W+K Amsterdam’s Heineken Ad Wins Cannes Lions Grand Prix, Creative

A Heineken ad campaign from Wieden + Kennedy Amsterdam, the brand’s first global campaign effort, has won the Cannes Lions Grand Prix award in the creative effectiveness category, festival organizers confirmed.

Separately, a campaign from McCann Melbourne for Metro Trains called “Dumb Ways to Die,” won the Grand Prix in the direct category and a campaign from Ogilvy Brasil Sao Paulo for soccer team Sport Club Café Recife called “Immortal Fans” won the Grand Prix in the promotion and activations category.

According to W+K’s supporting brief, the Heineken brand had become a sort of “McBeer of the category, bought by many but celebrated by few.”

The task for Heineken: elevate the brand by elevating the drinker. The creative idea that sprang from that task was “surprising demonstrations of legendary behavior,” which became the framework for the campaign that was entitled “Heineken’s Legendary Journey: Justifying A Premium The World Over.”

The jury found that the campaign had achieved its goals of growing both sales and value share and also sustaining a premium price.

The Metro Trains campaign from McCann had several goals, including reducing train related accidents and generating buzz to multiply the campaign budget by 5%.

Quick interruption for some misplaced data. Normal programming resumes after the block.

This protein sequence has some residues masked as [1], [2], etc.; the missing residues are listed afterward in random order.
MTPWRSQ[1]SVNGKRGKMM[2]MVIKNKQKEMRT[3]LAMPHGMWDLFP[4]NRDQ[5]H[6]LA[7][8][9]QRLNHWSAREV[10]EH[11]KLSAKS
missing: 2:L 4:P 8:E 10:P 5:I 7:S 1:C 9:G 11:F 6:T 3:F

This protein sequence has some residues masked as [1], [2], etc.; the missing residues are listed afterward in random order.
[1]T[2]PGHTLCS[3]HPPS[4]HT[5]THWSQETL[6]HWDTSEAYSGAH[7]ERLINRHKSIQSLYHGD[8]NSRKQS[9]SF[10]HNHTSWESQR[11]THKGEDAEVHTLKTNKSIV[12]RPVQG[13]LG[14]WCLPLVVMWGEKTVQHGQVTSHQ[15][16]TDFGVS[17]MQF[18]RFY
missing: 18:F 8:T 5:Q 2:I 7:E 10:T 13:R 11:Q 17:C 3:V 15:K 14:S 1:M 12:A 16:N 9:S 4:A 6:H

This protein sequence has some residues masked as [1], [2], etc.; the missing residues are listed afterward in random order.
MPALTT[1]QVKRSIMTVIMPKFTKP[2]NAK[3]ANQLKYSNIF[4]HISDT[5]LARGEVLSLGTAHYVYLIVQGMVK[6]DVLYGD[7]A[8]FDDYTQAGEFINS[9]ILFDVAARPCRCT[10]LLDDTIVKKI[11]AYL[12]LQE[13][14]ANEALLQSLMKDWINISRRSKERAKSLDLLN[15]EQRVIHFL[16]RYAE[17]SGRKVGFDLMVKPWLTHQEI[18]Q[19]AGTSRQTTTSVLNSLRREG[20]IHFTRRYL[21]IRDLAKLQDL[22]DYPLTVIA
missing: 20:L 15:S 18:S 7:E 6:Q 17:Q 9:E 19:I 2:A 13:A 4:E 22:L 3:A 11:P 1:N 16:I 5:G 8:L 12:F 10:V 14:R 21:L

The “Dumb Ways to Die” campaign positioned engaging in unsafe behavior around trains as, well, the dumbest way to die. “We didn’t preach, we didn’t threaten, and we didn’t lecture,” per the McCann entry brief.  The messaging directed Metro riders to pledge to be safe around trains. “We wanted to get users of Melbourne’s Metro System to actively invest in changing their behavior.”

A Web site was created that has nearly 1 million pledges from visitors to be safe on trains. A music video on YouTube has received over 20 million views, while a song on iTunes has charted in 28 countries, making the top 10 in several.

The Immortal Fans campaign for Sport Club Reciffe aimed to push the passion of its fan base by literally enabling parts of fans to keep on cheering for their team even after death. The core of the campaign was the first Organ Donor Card program for a soccer team, designed to “keep the passion of the fans alive through the lives of others.”

The Donor Card program was launched at one of the team’s more important games where players went on to the field with patients. A stand was set up at the game so that fans could get their card done. Over 51,000 team donor cards have been issued. The program boosted team spirit while also saving dozens of lives and reducing the waiting list for heart and other vital organ transplants in the area.

Further awards will be issued at the Cannes Lions festival, going on throughout this week.

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